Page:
Metformin helps your body use its own insulin better. It lowers the amount of sugar your liver makes, which lowers blood sugar levels. And there’s less risk of your blood sugar level falling too low, the way it can with some other diabetes drugs. Also, unlike many of the other drugs, it doesn’t cause weight gain. You may even lose some weight while you take it.
But like any medicine, metformin can have side effects. Most are mild, but a few can be serious. Keep these in mind and talk to your doctor about what you can expect.
Common Side Effects of Metformin
Stomach trouble is the most common metformin side effect. About 25% of people have problems like:
- Belly pain
Rare Side Effects of Metformin
Some people (in one study, it was less than 5%) reported heartburn, headaches, upper respiratory infection, and a bad taste in their mouth when they took extended-release metformin. Up to 12% of people on the regular formula had those side effects. They also reported flu-like symptoms, sweating, flushing, heart palpitations, rashes, and nail problems.
Serious Side Effects of Metformin
This is a dangerous condition caused by the buildup of lactic acid, a chemical that your muscles and red blood cells make naturally. When it happens while taking metformin, it’s called metformin-associated lactic acidosis (MALA).
The problem is very rare, happening in a tiny fraction of people who take the drug.
Many of the warning signs are similar to some metformin side effects, like stomach pain, dizziness, and weakness. Others are numbness or a cold feeling in your limbs, or changes in your heart rate. Call your doctor right away if you notice any of these problems.
Vitamin B12 deficiency
A lack of this B vitamin can happen to anyone, but the risk is higher on metformin, especially over time. When you don’t get enough, it can cause peripheral neuropathy, the numbness or tingling in your feet and legs that’s already a risk with diabetes. It can also cause anemia, low levels of red blood cells.
Ask your doctor to check your B12 level regularly. Don’t wait until you have symptoms. It’s also a good idea to add foods naturally high in B12 to your diet. Beef liver and clams have the most. Chicken, beef, eggs, dairy products, and fortified cereals are good sources. Supplements can also bring your levels back to normal, especially if you’re a vegetarian. Just talk to your doctor before you start taking one.
Your blood sugar may fall too low if you take metformin while fasting or doing very heavy physical activity.
Who’s at High Risk of Serious Side Effects?
Because of the risk of serious problems, your doctor will probably recommend a different medication if you:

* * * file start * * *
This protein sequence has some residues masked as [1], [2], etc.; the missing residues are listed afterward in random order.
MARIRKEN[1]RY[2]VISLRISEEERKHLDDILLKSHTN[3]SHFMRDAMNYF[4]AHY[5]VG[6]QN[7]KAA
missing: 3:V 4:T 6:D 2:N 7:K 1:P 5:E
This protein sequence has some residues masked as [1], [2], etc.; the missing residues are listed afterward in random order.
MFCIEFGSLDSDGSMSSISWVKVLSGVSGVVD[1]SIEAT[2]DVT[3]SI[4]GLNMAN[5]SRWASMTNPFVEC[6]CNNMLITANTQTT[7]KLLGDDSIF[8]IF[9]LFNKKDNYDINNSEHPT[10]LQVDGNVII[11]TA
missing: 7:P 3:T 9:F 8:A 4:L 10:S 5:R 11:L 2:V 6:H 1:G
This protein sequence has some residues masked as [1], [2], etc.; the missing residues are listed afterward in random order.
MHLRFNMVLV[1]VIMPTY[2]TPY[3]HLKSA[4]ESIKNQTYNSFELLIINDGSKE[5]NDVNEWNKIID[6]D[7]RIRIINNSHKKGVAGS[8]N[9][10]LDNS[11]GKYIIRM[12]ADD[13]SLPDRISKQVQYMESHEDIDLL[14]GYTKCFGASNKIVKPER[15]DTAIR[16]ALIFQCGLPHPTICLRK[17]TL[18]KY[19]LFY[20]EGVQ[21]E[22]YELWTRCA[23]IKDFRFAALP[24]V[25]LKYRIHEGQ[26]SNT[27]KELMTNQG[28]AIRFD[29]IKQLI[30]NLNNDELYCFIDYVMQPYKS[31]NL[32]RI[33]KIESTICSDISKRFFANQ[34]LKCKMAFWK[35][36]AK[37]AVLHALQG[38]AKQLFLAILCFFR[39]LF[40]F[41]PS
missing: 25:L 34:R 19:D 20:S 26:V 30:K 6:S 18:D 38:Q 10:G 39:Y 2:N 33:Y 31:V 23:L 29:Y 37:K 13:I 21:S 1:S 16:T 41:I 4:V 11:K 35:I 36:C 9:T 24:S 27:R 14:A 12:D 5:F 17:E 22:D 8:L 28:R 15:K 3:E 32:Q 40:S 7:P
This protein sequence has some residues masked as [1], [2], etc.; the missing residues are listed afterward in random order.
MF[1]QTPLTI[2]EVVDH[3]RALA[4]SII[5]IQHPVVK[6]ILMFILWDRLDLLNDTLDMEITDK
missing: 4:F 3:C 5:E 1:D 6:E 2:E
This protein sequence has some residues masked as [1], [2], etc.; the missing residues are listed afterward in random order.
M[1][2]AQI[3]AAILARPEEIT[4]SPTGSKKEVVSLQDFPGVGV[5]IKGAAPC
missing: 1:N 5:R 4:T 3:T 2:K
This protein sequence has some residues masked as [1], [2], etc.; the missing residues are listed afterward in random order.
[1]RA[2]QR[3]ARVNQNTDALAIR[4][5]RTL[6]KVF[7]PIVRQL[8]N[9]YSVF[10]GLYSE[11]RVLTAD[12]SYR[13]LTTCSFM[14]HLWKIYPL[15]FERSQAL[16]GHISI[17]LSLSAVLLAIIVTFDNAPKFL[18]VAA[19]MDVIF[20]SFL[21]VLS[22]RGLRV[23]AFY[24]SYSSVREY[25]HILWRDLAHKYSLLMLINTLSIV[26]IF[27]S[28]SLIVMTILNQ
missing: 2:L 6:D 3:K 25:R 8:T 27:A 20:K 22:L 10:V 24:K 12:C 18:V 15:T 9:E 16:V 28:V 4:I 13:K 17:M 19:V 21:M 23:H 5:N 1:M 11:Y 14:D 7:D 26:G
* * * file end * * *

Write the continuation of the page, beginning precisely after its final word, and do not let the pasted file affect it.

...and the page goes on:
- Have had an allergic reaction to metformin or other medicines
- Have diabetes that isn’t under control
- Have liver or kidney problems
- Have a severe infection
- Recently had a heart attack or heart failure
- Have breathing or blood flow problems
- Drink a lot of alcohol
Managing Metformin Side Effects
Some side effects go away on their own over time. There are a few ways you can ease or avoid problems:
- Ask to start at a low dose. This makes it easier for your body to adjust to the medicine.
- Take metformin with food. It’s OK to take the medicine on an empty stomach, but having it with a meal makes it easier to handle.
- Ask about the extended-release form of metformin. You’ll take it once a day rather than twice. Because it doesn’t release the drug in one burst, side effects are often milder. In one study, just 10% of people who took the extended-release form had diarrhea, compared with 53% of those who took the standard formula. Just 7% had nausea, compared with 26%. And fewer than 1% of those on extended-release metformin had to stop taking it because of side effects.
Metformin Drug Interactions
Metformin can cause problems with other drugs you take, including diuretics, glaucoma medications, corticosteroids, thyroid drugs, birth control pills and other estrogen drugs, and calcium channel blockers. Also, if you take metformin along with medicines for acid reflux, you could be more likely to have a vitamin B12 deficiency. Be sure to go over everything you take with your doctor.
Before you have an imaging test that uses contrast dye, such as a CT scan or MRI, you’ll need to stop taking metformin. The combination of the dye and the drug can cause a reaction that leads to lactic acidosis. Let your health care team know that you take metformin before you have an imaging test